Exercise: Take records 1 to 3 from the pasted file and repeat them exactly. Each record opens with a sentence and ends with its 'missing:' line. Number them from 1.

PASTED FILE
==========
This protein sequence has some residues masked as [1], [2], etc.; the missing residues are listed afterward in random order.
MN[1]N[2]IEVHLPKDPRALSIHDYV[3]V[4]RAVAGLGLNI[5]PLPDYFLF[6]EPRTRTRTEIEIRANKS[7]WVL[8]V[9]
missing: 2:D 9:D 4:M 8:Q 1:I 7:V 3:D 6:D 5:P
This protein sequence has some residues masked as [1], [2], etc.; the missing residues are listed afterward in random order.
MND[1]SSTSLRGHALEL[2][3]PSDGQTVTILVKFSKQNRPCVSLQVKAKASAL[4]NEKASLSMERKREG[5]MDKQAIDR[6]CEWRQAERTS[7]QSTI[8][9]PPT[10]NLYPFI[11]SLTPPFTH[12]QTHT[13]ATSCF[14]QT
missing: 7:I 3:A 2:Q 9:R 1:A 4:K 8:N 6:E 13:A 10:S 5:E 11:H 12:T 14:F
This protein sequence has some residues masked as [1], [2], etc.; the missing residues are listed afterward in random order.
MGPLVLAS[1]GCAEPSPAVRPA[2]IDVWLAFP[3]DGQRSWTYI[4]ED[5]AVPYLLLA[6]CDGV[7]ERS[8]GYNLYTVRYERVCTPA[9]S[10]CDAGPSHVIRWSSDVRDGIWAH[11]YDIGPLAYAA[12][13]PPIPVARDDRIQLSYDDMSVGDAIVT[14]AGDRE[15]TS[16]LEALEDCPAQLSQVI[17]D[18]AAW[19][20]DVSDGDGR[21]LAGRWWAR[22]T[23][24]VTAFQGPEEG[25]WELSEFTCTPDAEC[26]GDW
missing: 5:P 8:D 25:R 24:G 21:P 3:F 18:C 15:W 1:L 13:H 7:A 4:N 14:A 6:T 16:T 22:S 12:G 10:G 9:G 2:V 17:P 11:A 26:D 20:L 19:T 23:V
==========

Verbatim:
This protein sequence has some residues masked as [1], [2], etc.; the missing residues are listed afterward in random order.
MN[1]N[2]IEVHLPKDPRALSIHDYV[3]V[4]RAVAGLGLNI[5]PLPDYFLF[6]EPRTRTRTEIEIRANKS[7]WVL[8]V[9]
missing: 2:D 9:D 4:M 8:Q 1:I 7:V 3:D 6:D 5:P
This protein sequence has some residues masked as [1], [2], etc.; the missing residues are listed afterward in random order.
MND[1]SSTSLRGHALEL[2][3]PSDGQTVTILVKFSKQNRPCVSLQVKAKASAL[4]NEKASLSMERKREG[5]MDKQAIDR[6]CEWRQAERTS[7]QSTI[8][9]PPT[10]NLYPFI[11]SLTPPFTH[12]QTHT[13]ATSCF[14]QT
missing: 7:I 3:A 2:Q 9:R 1:A 4:K 8:N 6:E 13:A 10:S 5:E 11:H 12:T 14:F
This protein sequence has some residues masked as [1], [2], etc.; the missing residues are listed afterward in random order.
MGPLVLAS[1]GCAEPSPAVRPA[2]IDVWLAFP[3]DGQRSWTYI[4]ED[5]AVPYLLLA[6]CDGV[7]ERS[8]GYNLYTVRYERVCTPA[9]S[10]CDAGPSHVIRWSSDVRDGIWAH[11]YDIGPLAYAA[12][13]PPIPVARDDRIQLSYDDMSVGDAIVT[14]AGDRE[15]TS[16]LEALEDCPAQLSQVI[17]D[18]AAW[19][20]DVSDGDGR[21]LAGRWWAR[22]T[23][24]VTAFQGPEEG[25]WELSEFTCTPDAEC[26]GDW
missing: 5:P 8:D 25:R 24:G 21:P 3:F 18:C 15:W 1:L 13:H 7:A 4:N 14:A 6:T 16:T 22:S 12:G 10:G 9:G 2:V 17:P 11:A 26:D 20:L 19:T 23:V